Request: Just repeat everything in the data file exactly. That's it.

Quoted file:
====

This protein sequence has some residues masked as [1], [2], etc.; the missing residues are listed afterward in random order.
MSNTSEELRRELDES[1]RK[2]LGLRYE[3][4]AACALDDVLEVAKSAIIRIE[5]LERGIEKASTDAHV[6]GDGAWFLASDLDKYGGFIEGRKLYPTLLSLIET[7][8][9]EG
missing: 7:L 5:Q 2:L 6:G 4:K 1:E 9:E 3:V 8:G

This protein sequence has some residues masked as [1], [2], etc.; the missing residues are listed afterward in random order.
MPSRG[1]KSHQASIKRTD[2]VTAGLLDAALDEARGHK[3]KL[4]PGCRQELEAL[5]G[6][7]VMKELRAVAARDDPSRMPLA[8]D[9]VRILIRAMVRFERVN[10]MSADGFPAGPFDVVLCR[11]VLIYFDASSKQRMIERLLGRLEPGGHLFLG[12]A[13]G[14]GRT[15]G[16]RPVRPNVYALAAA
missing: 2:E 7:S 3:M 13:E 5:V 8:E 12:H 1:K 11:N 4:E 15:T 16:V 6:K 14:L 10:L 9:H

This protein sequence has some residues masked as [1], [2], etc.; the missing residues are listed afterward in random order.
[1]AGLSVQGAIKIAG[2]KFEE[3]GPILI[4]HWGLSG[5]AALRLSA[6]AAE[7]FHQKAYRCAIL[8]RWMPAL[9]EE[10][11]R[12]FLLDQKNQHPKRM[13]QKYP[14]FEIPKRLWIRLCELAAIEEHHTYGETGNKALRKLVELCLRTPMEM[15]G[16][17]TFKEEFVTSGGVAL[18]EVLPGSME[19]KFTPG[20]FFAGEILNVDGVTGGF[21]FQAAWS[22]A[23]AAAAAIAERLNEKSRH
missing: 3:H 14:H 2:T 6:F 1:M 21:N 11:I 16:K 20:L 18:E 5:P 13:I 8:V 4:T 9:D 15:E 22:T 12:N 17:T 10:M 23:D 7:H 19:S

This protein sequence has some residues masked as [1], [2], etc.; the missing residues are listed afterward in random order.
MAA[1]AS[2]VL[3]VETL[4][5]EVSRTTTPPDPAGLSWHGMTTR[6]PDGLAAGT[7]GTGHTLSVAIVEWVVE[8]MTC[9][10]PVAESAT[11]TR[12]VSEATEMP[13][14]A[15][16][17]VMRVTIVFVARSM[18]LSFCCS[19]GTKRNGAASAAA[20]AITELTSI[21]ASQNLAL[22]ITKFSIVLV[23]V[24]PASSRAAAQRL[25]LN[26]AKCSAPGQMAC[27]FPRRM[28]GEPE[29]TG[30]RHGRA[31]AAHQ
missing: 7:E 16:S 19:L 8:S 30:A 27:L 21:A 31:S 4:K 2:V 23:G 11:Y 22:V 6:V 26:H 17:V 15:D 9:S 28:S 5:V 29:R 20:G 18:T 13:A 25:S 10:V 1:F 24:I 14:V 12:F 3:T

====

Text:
This protein sequence has some residues masked as [1], [2], etc.; the missing residues are listed afterward in random order.
MSNTSEELRRELDES[1]RK[2]LGLRYE[3][4]AACALDDVLEVAKSAIIRIE[5]LERGIEKASTDAHV[6]GDGAWFLASDLDKYGGFIEGRKLYPTLLSLIET[7][8][9]EG
missing: 7:L 5:Q 2:L 6:G 4:K 1:E 9:E 3:V 8:G

This protein sequence has some residues masked as [1], [2], etc.; the missing residues are listed afterward in random order.
MPSRG[1]KSHQASIKRTD[2]VTAGLLDAALDEARGHK[3]KL[4]PGCRQELEAL[5]G[6][7]VMKELRAVAARDDPSRMPLA[8]D[9]VRILIRAMVRFERVN[10]MSADGFPAGPFDVVLCR[11]VLIYFDASSKQRMIERLLGRLEPGGHLFLG[12]A[13]G[14]GRT[15]G[16]RPVRPNVYALAAA
missing: 2:E 7:S 3:M 13:E 5:V 8:E 12:H 1:K 11:N 4:E 15:T 16:V 6:K 14:L 10:L 9:H

This protein sequence has some residues masked as [1], [2], etc.; the missing residues are listed afterward in random order.
[1]AGLSVQGAIKIAG[2]KFEE[3]GPILI[4]HWGLSG[5]AALRLSA[6]AAE[7]FHQKAYRCAIL[8]RWMPAL[9]EE[10][11]R[12]FLLDQKNQHPKRM[13]QKYP[14]FEIPKRLWIRLCELAAIEEHHTYGETGNKALRKLVELCLRTPMEM[15]G[16][17]TFKEEFVTSGGVAL[18]EVLPGSME[19]KFTPG[20]FFAGEILNVDGVTGGF[21]FQAAWS[22]A[23]AAAAAIAERLNEKSRH
missing: 3:H 14:H 2:T 6:F 1:M 21:N 11:I 16:K 20:L 18:E 5:P 13:I 8:V 4:T 9:D 15:E 22:T 12:N 17:T 10:M 23:D 7:H 19:S

This protein sequence has some residues masked as [1], [2], etc.; the missing residues are listed afterward in random order.
MAA[1]AS[2]VL[3]VETL[4][5]EVSRTTTPPDPAGLSWHGMTTR[6]PDGLAAGT[7]GTGHTLSVAIVEWVVE[8]MTC[9][10]PVAESAT[11]TR[12]VSEATEMP[13][14]A[15][16][17]VMRVTIVFVARSM[18]LSFCCS[19]GTKRNGAASAAA[20]AITELTSI[21]ASQNLAL[22]ITKFSIVLV[23]V[24]PASSRAAAQRL[25]LN[26]AKCSAPGQMAC[27]FPRRM[28]GEPE[29]TG[30]RHGRA[31]AAHQ
missing: 7:E 16:S 19:L 8:S 30:A 27:L 21:A 31:S 4:K 2:V 23:G 11:Y 22:V 6:V 26:H 17:V 15:D 9:S 28:S 5:V 29:R 20:G 18:T 13:A 25:S 10:V 1:F 24:I 14:V 12:F 3:T